Beyond the Code: Sharing Open Source Expertise

Assistant Professor Siobhán O’Mahony was an invited panelist at “Participate 08,” a Microsoft-sponsored discussion held during the O’Reilly OSCON (Open Source Convention) in Portland, Ore., in July. The one-day summit brought together experts from academia, industry and the open source community to explore opportunities for greater participation in the design, development and deployment of software in the modern IT environment. The topics included interoperability, intellectual property and hybrid development. O’Mahony weighed in on everything from hybrid business models, how to motivate open source developers, and lessons learned from her research on open source software projects. The panelists’ conversations were recorded live on a “mind-mapping” white board.In August O’Mahony presented her work titled “Explaining Progression Without Hierarchy: Lateral Authority in Context” at the sixth annual Harvard Business School-MIT User and Open Innovation Workshop, where leading academic researchers gathered to consider the theory and practice of open innovation. O’Mahony’s research with co-author Linus Dahlander from Stanford University examines how lateral authority works in practice on a large-scale open source software project. The authors found that while technical contributions were initially important to achieving positions of authority, coordination work became more important at a later stage.

Partnering on Open Innovation Speaker Series

The locus of innovation is shifting, from largely being confined to operations within the four walls of the corporation, to a more distributed, open model of innovation. To exchange knowledge about this approach, this past fall O’Mahony co-organized the “Open Innovation Speaker Series” in partnership with Henry Chesbrough, executive director of the Center for Open Innovation at the UC Berkeley Haas School of Business. Hosted at UC Berkeley, the new bi-weekly speaker series brought together thoughtful practitioners of open innovation along with cutting-edge academic research on this new way of conceptualizing innovation processes. The schedule and videos of the speakers are available at:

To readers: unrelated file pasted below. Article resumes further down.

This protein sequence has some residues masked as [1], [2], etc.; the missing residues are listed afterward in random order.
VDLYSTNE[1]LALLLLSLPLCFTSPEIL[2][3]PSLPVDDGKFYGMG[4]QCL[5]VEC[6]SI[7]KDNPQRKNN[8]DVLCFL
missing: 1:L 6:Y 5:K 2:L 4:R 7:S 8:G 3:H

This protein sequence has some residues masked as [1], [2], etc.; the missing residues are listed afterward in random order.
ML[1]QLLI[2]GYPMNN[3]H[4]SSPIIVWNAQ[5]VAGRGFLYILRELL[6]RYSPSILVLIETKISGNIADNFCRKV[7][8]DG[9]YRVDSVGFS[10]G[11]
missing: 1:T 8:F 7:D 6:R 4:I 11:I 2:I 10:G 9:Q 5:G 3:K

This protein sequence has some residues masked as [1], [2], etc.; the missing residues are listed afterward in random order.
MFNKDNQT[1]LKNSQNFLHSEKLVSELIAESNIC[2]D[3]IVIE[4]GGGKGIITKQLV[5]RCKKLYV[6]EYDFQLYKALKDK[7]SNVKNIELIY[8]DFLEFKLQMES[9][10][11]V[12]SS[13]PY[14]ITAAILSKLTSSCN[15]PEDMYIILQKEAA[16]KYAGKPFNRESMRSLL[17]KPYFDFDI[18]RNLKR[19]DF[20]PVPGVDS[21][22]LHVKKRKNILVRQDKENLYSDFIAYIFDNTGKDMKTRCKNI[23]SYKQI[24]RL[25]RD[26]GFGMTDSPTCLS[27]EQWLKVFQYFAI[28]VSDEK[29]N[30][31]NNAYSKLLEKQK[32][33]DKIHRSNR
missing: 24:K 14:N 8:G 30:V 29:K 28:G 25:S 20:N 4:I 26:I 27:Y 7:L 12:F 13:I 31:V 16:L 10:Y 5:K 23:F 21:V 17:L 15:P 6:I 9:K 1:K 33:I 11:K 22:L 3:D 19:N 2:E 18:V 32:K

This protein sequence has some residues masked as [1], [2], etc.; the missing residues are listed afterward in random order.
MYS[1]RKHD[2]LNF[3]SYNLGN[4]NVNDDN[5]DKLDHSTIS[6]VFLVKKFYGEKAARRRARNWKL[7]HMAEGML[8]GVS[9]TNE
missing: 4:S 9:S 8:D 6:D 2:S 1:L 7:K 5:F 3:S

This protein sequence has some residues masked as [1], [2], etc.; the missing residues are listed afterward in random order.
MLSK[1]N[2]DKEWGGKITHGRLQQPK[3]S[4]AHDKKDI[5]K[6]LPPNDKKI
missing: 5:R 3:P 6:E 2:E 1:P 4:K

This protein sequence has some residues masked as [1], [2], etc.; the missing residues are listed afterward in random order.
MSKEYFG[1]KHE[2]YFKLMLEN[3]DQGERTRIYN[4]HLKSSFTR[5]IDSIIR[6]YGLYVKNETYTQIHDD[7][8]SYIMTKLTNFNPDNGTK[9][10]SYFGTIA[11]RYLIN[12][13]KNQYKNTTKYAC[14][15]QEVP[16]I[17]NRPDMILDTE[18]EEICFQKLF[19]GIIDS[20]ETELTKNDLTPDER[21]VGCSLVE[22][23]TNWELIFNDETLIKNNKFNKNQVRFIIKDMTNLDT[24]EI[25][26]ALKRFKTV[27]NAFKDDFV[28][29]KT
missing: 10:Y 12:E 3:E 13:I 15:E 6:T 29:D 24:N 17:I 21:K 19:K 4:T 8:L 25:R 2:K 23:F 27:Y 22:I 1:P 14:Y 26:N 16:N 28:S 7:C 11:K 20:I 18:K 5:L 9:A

How Music Producers Keep Creative Projects on Track

O’Mahony presented her work titled “Nexus Work: Managing Ambiguity in Market-Based Creative Projects” at the annual meeting of the American Sociological Association in Boston in August. Co-authored with Elizabeth Long Lingo of Vanderbilt University, the work chronicles how music producers in Nashville manage ambiguity when bringing a creative project to market. By examining the work practices producers used to respond to sources of ambiguity, O’Mahoney and Lingo built a theoretical framework to help understand how people in the nexus role bring creative projects to fruition in a market.